It's about an hour and 15 minute haul from Nimo's barn, and this is what the Shenandoah Mountains look like as we approach from the intersection of 211 and 522:
We parked at the 4-H center near Front Royal and I was surprised to see a couple of endurance riders pulling in just in front of me. I know that this section of trail is often used for conditioning, but I've never seen anyone else there unless I was meeting someone to ride. I decided to give these riders a head start because I expected them to be riding faster and longer than me, and I didn't want to get in their way or have Nimo worry about keeping up with them. Nimo actually did really well when the two riders took off. He whinnied once and then was happy to hang out while I got him tacked up. The other thing he did really well was hold his ground when faced with a speeding motorcycle just after we got on the road. Nimo actually handles traffic pretty well (as long as he doesn't have to wait too long), but motorcycles are a lot like bicycles, which are not Nimo's favorite mode of non-horse transportation. We were unfortunately in a place where there was just a small amount of room to get off the road, and while the motorcyclist did move over a little and slow down a little, it wasn't enough to make me comfortable. I could tell Nimo was VERY alert, but he faced the motorcycle without moving and then we were on our way. Whew!
The best thing about this trail is that it is 2.5 miles up a mountain. The grade fluctuates from easy to steep and everything in between throughout the trail, which makes for a great workout. We started off by riding on a county road to a boundary access point to the park, which looks like this:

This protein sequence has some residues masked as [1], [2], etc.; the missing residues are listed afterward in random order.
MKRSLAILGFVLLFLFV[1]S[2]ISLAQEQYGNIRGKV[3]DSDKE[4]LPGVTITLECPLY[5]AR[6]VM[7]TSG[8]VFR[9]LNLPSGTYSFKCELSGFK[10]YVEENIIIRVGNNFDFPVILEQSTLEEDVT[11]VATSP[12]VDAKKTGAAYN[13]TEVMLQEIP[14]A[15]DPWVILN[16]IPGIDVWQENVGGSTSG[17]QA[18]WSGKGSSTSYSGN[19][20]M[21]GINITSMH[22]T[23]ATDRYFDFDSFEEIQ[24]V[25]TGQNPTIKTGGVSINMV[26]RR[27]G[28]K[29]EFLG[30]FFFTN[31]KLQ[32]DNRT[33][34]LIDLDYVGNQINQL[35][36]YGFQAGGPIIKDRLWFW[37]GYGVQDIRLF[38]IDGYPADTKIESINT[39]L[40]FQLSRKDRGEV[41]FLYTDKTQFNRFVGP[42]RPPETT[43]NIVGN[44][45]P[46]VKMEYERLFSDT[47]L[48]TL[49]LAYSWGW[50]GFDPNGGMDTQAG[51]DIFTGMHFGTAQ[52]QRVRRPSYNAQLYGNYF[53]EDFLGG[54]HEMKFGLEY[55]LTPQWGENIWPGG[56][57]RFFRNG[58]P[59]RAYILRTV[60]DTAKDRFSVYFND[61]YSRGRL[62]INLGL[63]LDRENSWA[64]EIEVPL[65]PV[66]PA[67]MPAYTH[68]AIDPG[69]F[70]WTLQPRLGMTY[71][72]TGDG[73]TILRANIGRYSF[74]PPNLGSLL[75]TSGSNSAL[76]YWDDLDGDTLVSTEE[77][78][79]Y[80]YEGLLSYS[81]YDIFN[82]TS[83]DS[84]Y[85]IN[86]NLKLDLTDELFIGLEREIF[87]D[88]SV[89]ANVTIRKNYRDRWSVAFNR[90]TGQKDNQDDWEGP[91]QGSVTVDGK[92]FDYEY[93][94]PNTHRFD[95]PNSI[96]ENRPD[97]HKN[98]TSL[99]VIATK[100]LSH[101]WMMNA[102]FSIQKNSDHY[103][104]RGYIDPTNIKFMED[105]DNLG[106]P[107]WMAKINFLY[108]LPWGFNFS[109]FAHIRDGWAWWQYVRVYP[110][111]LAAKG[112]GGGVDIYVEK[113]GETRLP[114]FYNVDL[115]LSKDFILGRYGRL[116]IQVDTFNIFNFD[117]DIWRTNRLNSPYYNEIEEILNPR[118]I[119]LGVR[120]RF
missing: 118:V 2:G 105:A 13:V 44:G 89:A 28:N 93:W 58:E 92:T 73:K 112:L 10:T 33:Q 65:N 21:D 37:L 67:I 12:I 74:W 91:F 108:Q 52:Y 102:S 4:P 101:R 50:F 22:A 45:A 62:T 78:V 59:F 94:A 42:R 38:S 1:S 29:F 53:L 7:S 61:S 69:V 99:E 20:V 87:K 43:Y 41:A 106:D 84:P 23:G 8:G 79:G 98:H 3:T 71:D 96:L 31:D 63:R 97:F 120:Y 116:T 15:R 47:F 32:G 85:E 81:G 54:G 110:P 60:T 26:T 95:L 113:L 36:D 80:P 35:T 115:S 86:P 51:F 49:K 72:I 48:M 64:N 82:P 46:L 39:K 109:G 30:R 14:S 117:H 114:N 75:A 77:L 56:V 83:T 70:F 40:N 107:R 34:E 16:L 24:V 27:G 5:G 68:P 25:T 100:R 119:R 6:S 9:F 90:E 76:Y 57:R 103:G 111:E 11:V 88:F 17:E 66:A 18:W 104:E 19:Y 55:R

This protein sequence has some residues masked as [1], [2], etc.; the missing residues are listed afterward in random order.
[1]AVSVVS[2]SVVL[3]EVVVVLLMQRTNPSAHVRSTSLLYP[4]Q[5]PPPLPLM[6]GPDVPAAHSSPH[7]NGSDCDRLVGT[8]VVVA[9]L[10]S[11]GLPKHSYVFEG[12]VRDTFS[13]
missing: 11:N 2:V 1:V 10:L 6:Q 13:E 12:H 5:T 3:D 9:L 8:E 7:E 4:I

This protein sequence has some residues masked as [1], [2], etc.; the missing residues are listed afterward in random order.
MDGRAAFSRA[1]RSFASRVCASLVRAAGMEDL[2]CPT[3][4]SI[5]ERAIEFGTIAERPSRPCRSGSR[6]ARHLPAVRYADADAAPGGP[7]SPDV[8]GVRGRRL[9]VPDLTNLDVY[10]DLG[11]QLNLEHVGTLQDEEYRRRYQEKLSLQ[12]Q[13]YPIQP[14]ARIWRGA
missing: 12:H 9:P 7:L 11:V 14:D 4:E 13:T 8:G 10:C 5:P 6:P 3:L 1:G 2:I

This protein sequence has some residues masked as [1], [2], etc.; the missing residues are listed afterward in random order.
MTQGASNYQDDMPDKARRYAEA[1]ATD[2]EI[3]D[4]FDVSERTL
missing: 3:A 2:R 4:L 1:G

Shortly after entering the park, we crossed a stream.
I finally remembered to bring my sponge-on-a-leash that I bought last fall after it was too cold to really use it. I had practiced swinging it around while riding, but hadn't actually dipped it in a creek and dripped water on Nimo yet. Because it was 80 degrees out, I figured this was the perfect opportunity. For whatever reason, Nimo loves this little creek and never wants to leave it once he gets in, so we just hung out for a while and I dipped the sponge and whacked Nimo's legs and head with it. Aside from briefly assessing the sponge's potential as food, Nimo ignored it, so I can finally check that training task off my list!
Just after the creek, we got to a giant tree that was blocking the trail:
My original plan was actually to stop the ride just shy of the infamous steps and turn around, but Nimo felt pretty good (likely because of the frequent breaks he insisted that he needed), so I decided to cross Skyline Drive to head a short distance down the logging road/hiking path on the other side.
There are always hikers here, who many times want to pet Nimo and take his picture. While I absolutely understand that Nimo is a beautiful horse, I sometimes feel a little bit like a tourist attraction instead of a fellow visitor to the park. Luckily today there were no photo requests (or even worse, people taking pictures without asking), although there were a few families out and about. To give Nimo a breather before we turned around, I stopped him and gave him some carrots and just enjoyed the day.
Our trip down the mountain was pretty uneventful, and Nimo even figured out how to get over the fallen tree that had stumped him (pun totally intended!) on the way up. It wasn't pretty, but he got the job done:)
We took one more break in Nimo's favorite stream: